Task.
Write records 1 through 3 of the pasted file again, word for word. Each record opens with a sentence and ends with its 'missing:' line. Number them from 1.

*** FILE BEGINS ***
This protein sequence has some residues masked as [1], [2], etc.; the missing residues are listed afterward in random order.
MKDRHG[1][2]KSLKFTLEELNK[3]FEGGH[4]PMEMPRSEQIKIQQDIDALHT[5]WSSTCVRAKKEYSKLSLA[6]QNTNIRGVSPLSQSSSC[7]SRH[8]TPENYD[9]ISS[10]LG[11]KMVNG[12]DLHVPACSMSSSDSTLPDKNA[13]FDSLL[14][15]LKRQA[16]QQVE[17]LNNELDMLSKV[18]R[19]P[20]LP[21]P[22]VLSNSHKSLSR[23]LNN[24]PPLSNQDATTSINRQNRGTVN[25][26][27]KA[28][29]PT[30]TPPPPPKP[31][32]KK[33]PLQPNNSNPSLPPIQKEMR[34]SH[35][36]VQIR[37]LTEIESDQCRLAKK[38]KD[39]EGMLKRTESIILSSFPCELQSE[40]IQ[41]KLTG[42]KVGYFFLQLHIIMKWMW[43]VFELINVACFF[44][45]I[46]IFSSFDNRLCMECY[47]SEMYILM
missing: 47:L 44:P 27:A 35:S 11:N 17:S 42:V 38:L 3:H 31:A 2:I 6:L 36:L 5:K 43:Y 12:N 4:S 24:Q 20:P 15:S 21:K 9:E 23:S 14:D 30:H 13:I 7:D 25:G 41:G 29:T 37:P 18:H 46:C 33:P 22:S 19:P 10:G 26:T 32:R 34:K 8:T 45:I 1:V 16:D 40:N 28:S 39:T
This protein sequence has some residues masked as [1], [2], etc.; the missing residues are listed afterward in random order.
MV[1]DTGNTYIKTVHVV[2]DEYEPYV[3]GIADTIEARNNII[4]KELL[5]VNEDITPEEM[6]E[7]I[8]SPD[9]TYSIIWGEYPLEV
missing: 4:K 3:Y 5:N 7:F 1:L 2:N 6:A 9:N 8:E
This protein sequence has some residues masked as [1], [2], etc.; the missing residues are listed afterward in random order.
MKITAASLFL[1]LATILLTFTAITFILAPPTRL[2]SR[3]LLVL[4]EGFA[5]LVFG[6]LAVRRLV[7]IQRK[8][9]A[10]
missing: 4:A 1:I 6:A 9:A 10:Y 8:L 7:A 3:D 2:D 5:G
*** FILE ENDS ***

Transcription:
This protein sequence has some residues masked as [1], [2], etc.; the missing residues are listed afterward in random order.
MKDRHG[1][2]KSLKFTLEELNK[3]FEGGH[4]PMEMPRSEQIKIQQDIDALHT[5]WSSTCVRAKKEYSKLSLA[6]QNTNIRGVSPLSQSSSC[7]SRH[8]TPENYD[9]ISS[10]LG[11]KMVNG[12]DLHVPACSMSSSDSTLPDKNA[13]FDSLL[14][15]LKRQA[16]QQVE[17]LNNELDMLSKV[18]R[19]P[20]LP[21]P[22]VLSNSHKSLSR[23]LNN[24]PPLSNQDATTSINRQNRGTVN[25][26][27]KA[28][29]PT[30]TPPPPPKP[31][32]KK[33]PLQPNNSNPSLPPIQKEMR[34]SH[35][36]VQIR[37]LTEIESDQCRLAKK[38]KD[39]EGMLKRTESIILSSFPCELQSE[40]IQ[41]KLTG[42]KVGYFFLQLHIIMKWMW[43]VFELINVACFF[44][45]I[46]IFSSFDNRLCMECY[47]SEMYILM
missing: 47:L 44:P 27:A 35:S 11:N 17:S 42:V 38:L 3:H 31:A 2:I 6:L 36:L 5:K 43:Y 12:N 4:S 24:Q 20:P 15:S 21:K 9:E 23:S 14:D 30:H 13:I 7:D 25:G 41:G 29:T 37:P 18:H 46:C 33:P 22:S 19:P 10:G 26:T 32:R 34:K 8:T 45:I 1:V 16:D 40:N 28:S 39:T
This protein sequence has some residues masked as [1], [2], etc.; the missing residues are listed afterward in random order.
MV[1]DTGNTYIKTVHVV[2]DEYEPYV[3]GIADTIEARNNII[4]KELL[5]VNEDITPEEM[6]E[7]I[8]SPD[9]TYSIIWGEYPLEV
missing: 4:K 3:Y 5:N 7:F 1:L 2:N 6:A 9:N 8:E
This protein sequence has some residues masked as [1], [2], etc.; the missing residues are listed afterward in random order.
MKITAASLFL[1]LATILLTFTAITFILAPPTRL[2]SR[3]LLVL[4]EGFA[5]LVFG[6]LAVRRLV[7]IQRK[8][9]A[10]
missing: 4:A 1:I 6:A 9:A 10:Y 8:L 7:A 3:D 2:D 5:G